It combines two motions that are critical for flexibility in the flexors and spinal erectors.

You’ll notice that it looks like the seated cable row.

But without any elbow movement whatsoever so the contractions are relatively isometric.

Your legs act as leverage points allowing you to move your torso forward and backward in a controlled manner.

This makes it easier to stimulate the lower back muscles without the biceps getting too involved.

However, the lats won’t be stimulated as well.

Steps To Perform

  1. Securely place your feet on the footplates
  2. Attach a straight bar and hold it using an overhand grip wider than shoulder width
  3. Flex yourself backward until the bar is above your mid-thighs
  4. Then, extend forward until your chest is over your knees
  5. Repeat for reps

Tips and Variations

  • It is crucial to have your core engaged so your back doesn’t round over
  • Switching to a v-bar or cable rope puts your shoulders in a safer position

10. Cable Side Bend

Cable side bends work your back muscles through lateral flexion while also giving the obliques a brutal workout.

Lateral back flexion is important for promoting relaxation and lumbo-pelvic stability.

There’s another, unheard-of muscle worked with side bends located deep in the rear abdominal wall, called the quadratus lumborum.

Steps To Perform

  1. Attach a d-handle to a cable, set at about ankle height
  2. Hold it with your right hand
  3. Face sideways with the cable positioned on your right side
  4. Leave enough distance between you and the machine for tension
  5. Stand tall with your feet at about shoulder width
  6. Bend your torso to the right as far as you can
  7. Return upright and then slightly lean to the left
  8. Repeat this sequence for reps

Tips and Variations

  • As always, be sure your core stays engaged for the entire motion
  • You can set the cable machine to head level and tilt your torso in the opposite direction for focusing the obliques even further

Primary and Secondary Muscles of the Lower Back

Here’s an overview of the muscle groups located around the LOWER spine that these cable exercises will target.

Bear in mind, that many of them hit the biceps and upper back muscles too.


  • Erector Spinae

The erector spinae is primarily engaged during movements that require flexion and extension.

They are important for holding the lower back in a static, neutral position to prevent impingements.

  • Latissimus Dorsi

The latissimus dorsi (lats) span from the low to mid back and protect the lumbar and thoracic spine.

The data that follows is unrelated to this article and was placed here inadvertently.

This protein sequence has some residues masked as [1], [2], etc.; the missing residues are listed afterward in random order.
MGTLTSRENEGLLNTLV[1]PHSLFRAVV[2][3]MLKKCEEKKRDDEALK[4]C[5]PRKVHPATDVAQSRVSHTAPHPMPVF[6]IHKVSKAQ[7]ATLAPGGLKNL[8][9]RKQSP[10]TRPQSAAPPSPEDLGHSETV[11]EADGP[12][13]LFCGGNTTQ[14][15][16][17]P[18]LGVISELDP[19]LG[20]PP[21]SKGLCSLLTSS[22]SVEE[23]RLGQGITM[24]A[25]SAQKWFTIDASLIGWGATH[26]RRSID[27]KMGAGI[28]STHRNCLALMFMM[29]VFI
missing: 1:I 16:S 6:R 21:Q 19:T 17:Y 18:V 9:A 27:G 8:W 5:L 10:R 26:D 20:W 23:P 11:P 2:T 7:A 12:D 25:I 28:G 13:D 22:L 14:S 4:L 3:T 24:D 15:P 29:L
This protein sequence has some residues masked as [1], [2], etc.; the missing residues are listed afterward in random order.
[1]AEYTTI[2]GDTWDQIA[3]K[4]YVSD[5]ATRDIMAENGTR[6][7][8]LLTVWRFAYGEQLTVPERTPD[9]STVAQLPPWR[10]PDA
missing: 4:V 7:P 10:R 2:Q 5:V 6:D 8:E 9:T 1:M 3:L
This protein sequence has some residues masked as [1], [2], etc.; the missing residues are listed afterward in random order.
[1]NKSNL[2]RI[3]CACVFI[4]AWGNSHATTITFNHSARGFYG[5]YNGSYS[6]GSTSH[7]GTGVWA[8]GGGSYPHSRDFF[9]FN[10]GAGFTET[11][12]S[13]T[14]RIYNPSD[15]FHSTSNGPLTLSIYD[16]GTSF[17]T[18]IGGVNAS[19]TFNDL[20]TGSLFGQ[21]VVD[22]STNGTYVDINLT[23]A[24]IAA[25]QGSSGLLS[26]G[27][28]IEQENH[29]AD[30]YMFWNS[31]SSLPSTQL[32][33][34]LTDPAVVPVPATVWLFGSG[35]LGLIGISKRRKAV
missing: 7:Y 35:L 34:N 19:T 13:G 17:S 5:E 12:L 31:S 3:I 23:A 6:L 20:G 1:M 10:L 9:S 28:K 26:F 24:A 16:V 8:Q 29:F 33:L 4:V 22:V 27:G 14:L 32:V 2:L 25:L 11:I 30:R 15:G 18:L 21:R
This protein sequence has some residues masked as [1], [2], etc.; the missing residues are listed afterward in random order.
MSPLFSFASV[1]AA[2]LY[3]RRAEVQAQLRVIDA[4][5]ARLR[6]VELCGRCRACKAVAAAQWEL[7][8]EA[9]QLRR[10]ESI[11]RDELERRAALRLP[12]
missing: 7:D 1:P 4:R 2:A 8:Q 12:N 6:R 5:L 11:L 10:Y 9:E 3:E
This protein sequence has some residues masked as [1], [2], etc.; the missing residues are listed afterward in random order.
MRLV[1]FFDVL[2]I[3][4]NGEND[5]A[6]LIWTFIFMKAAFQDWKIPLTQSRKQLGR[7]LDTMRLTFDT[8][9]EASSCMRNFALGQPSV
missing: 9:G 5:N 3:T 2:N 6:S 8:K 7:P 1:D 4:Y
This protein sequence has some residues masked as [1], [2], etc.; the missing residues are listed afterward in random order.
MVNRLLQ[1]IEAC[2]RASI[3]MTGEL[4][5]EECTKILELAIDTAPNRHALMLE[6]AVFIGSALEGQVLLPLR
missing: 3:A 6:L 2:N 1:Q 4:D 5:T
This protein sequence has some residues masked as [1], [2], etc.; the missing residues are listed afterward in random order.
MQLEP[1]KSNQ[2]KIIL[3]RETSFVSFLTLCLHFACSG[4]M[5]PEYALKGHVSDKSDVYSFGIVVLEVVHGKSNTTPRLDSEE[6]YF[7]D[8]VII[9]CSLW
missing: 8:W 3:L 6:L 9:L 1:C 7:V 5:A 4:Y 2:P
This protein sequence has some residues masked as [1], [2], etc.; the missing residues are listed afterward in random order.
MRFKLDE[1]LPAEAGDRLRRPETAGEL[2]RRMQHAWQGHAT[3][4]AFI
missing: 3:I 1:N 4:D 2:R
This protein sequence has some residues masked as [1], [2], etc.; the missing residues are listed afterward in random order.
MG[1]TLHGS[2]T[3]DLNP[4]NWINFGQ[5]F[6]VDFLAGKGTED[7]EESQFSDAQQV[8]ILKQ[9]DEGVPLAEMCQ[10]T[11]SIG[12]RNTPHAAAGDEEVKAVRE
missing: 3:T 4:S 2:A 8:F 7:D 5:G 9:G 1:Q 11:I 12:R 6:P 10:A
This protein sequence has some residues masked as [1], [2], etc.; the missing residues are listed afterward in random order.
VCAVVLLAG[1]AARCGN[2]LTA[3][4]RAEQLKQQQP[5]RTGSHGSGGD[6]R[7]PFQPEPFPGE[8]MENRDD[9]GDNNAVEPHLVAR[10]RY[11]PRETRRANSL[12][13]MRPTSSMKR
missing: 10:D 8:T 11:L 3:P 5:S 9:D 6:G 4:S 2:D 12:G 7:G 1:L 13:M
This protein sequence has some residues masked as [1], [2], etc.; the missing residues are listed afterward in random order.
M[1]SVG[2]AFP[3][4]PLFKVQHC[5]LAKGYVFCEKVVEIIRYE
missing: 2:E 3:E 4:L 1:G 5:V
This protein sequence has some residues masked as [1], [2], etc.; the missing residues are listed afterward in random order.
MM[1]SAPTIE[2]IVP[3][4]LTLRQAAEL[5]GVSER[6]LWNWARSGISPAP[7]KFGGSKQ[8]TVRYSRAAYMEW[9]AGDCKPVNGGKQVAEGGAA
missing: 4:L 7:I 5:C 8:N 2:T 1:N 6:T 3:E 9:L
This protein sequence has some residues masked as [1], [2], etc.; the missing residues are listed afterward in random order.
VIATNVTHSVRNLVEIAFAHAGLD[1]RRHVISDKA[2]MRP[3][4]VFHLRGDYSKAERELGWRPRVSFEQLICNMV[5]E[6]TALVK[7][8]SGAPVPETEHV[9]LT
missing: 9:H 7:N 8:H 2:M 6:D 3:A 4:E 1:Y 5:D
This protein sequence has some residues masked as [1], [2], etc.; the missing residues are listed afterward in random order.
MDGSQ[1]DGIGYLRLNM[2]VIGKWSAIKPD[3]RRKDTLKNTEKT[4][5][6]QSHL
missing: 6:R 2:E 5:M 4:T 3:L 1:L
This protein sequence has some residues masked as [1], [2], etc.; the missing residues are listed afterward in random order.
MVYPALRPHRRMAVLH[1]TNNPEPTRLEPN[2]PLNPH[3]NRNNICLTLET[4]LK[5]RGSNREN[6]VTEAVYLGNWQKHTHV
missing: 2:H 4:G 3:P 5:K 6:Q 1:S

• Core Muscles

This is a vast muscle group that wraps around the truck region.

The core is activated during nearly all forms of exercise to support the l-spine.

  • Quadratus Lumborum

This deep stabilizer muscle is inside the posterior abdominal wall.

Its responsibilities include lateral flexion, extension, and stabilization of the pelvis and lumbar vertebrae.

  • Gluteal, Hamstrings, and Hips

You may be thinking, “wait, aren’t these leg muscles?”

Yes, kind of.

But they are critical forces for supporting pelvic alignment and hip joint mobility.

These three areas need to remain functional to perform most back exercises properly.

Why Are Lower Back Muscles Important?

The lower back muscles are important for:

  • Spine Stabilization

When the spine is properly stabilized, the ability to work out, stand upright, and perform daily activities is increased.

  • Reduced Risk of Injury or Pain

In conjunction with the point above, when your back muscles are strong, you will be less likely to develop lumbago.

Mainly because you’ll have a protective layer around vital nerves and vertebrae, along with improvements in body mechanic functionality.

Benefits of Low Back Cable Machine Exercises

The cable machine is a versatile piece of gym equipment.

Especially when it comes to isolating a specific back muscle group.

Sought-after benefits include:

  • Constant Tension

Having constant tension in the areas you’re targeting will enhance muscular hypertrophy.

This’ll also make it easier to focus on a specific muscle group without other muscles taking control of the movement.

  • Increased Range of Motion

With an increased range of motion, comes an increase in your ability to work your muscle fibers to the max.

Sometimes free weights restrict mobility during the eccentric and concentric phases.

Unlike cable machines which allow you to keep your balance while extending or pulling even further to achieve that maximal stretch or contraction.

FAQ About Cable Back Exercises

How Do You Work Your Lower Back With Cables?

To work your lower back with cables you can do seated cable back extensions.

Begin by:

– Attaching a straight bar to a low pulley
– Sit in front of the cable machine and extend your legs into a secure position
– Overhand grip the handle roughly shoulder width apart
– With your back and arms straight, extend your body weight backward as far as you can go
– Then, flex forward until your shoulders are above your thighs
– Repeat this motion for 8-10 reps

Are Cable Rows Good for Lower Back?

Yes, cable rows are good for the lower back.

They require your spinal erectors to hold a static contraction to ensure your spine stays secure.

What Are the 5 Exercises for Strengthening the Lower Back?

The 5 exercises for strengthening the lower back are:

1. Hyperextensions
2. Glute Bridges
3. Bird Dogs
4. Side Bends
5. Deadlifts

Summarizing Points on Lower Back Cable Exercises

If an attention-grabbing upper body is your goal, then be sure to add 1-2 of these cable machine back exercises to your arsenal.

They’re specifically meant to strengthen the major muscles around your spine for thickness and posture.

I appreciate you taking the time to read.

Now go get juicy!




Eric De Cremer
Eric De Cremer

Eric is an NCCA-accredited Certified Personal Trainer and competitively trained powerlifter. Feel free to contact him anytime at edecremer@wildnswole.com!